Perhaps the most talked-about book of the year in Ireland is Louise O’Neill’s Asking For It, a challenging and deftly-rendered story on the nature of consent, slut-shaming and the role of social media. Originally billed as a YA title by publishers Quercus and nominated in the YA category, the book is felt by some to be straining the boundaries of the genre but O’Neill is gathering an impressive band of supporters including Jeanette Winterson who commented “O’Neill writes with a scalpel.” Asking for It is also nominated in the RTE Listeners’ Choice category.
There are so many great books on the shortlist it seems invidious to mention so few in a shortish piece but in the Novel of the Year category special mention must go to one of my personal favourite novels of 2015, Nuala O’Connor’s Miss Emily, based on the life of the poet Emily Dickinson and the relationship with her Irish maid. There are many reasons to cheer this book on not least because of the compelling subject-matter but also for the shimmering frictionless prose and the fact that it was published by Sandstone Press a small Scottish publisher from Dingwall in the far North. O’Connor is up against two icons of Irish literature in Edna O’Brien and Anne Enright giving the novel category a seriously competitive edge.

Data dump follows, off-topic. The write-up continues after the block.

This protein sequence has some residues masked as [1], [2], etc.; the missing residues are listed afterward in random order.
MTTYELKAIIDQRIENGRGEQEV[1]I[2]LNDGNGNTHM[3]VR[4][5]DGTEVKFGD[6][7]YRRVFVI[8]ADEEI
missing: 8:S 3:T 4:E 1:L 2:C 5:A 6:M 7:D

Finally, much has been written lately of a misogynist imbalance in the publishing world with the VIDA count highlighting its worst excesses. VIDA (Women in Literary) might care to take a look at the BGEIBAS shortlists where in Novel of the Year the balance is two-thirds to one third, women to men. The Newcomer category is 100% women but counterbalancing that the Nonfiction category is 100% men. Overall, the BGEIBAS shortlists reinforce a sense of healthy respect for Irish women writers across the genres, better perhaps than in the UK.
Winners will be announced at the Gala Dinner and Awards Ceremony in the Dublin on November 25th and you can vote for your favourites by going to the website at http://www.irishbookawards.ie/vote2015/ Voting closes on November 20th.
Hundreds of books were submitted this year for consideration across the thirteen categories and from today, the public are being asked to cast their vote on the best books via the Bord Gáis Energy Irish Book Awards website www.bgeirishbookawards.ie. Last year, over 45,000 readers and book lovers made their voices heard and voted to select the winners in each category. Votes can be cast until midnight 20th November 2015 and the winners will be announced at a gala event in Dublin’s Double Tree by Hilton Hotel on Wednesday, 25th November, including Novel of the Year, Popular Fiction, Non-fiction, Crime, Children’s, Sports, Short Stories and Cookery.
Bert Wright, Editor – The Nudge List
Louise O’Neill (c) Miki Barlok
Public Library and Other Stories by Ali Smith
The Popular Girl by F Scott Fitzgerald
You may also like
Can life begin again when you’ve been outsourced at the age of seventy-five to a land you’ve never been to, and from...